2. Investing too much in your own business. Believe it or not, you can invest too much in a business. Just last week I spoke with an investor who had invested $2.2 million into a company that after three years in business was only doing $100,000 a year in sales. Worse, the company needed another $1 million to reach breakeven. The investor didn't want to invest any more, but he had paid $12 a share for his investment and, at best, an outside investor would pay no more than $1.50. He was stuck. His choice was to either walk away from his $2.2 million or invest the next $1 million and hope it would be the last money needed. The lesson? Don't let yourself get trapped into being the only one investing in your deal. If that's the case, there may be a good reason why you're the only one who believes in your business.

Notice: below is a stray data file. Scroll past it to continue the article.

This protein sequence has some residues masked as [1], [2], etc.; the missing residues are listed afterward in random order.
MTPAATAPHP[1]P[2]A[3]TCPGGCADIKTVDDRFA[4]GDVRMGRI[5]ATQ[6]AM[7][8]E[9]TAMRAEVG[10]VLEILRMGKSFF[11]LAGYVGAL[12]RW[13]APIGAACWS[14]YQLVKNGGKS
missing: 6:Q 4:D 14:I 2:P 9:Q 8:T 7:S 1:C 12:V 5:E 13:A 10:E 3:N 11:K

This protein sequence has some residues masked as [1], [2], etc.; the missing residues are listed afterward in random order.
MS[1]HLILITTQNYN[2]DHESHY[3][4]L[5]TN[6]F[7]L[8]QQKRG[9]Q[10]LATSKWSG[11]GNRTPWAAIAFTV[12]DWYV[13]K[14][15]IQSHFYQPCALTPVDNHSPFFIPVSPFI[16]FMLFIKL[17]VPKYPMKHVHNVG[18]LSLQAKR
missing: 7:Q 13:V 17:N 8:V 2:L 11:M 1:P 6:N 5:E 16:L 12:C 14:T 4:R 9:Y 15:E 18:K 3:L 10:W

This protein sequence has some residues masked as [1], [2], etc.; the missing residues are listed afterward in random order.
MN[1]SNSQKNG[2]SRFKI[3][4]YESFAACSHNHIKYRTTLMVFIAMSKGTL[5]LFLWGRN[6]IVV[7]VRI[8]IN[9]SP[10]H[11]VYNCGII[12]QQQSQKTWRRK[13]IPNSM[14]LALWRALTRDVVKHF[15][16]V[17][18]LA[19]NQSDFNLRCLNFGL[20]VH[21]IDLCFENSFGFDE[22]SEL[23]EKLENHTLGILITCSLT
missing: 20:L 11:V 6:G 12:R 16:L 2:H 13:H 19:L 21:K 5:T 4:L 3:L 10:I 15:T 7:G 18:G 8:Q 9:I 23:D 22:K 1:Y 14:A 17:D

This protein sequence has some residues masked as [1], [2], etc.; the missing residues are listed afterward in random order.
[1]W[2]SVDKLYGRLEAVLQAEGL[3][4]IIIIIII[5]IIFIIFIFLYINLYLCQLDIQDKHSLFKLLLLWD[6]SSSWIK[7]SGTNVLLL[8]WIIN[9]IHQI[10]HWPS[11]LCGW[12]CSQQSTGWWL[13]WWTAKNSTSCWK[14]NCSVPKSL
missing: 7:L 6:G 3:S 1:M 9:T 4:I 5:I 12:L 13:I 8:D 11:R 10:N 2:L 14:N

3. Paying yourself too much (and/or accruing unpaid salaries). One of the worse signals an entrepreneur can send an investor is that they're living off the investments of others. When investors see an entrepreneur who has made a limited investment in their business, yet they're paying themselves $200,000 a year--not on sales revenue, but investor capital--we're strongly inclined to pass on the deal. Some entrepreneurs try to get around this by accruing a differential between what they feel is an "affordable" salary and the salary they feel they're truly worth. The difference is expressed as a debt to the business. Investors generally find this offensive and won't invest under those conditions.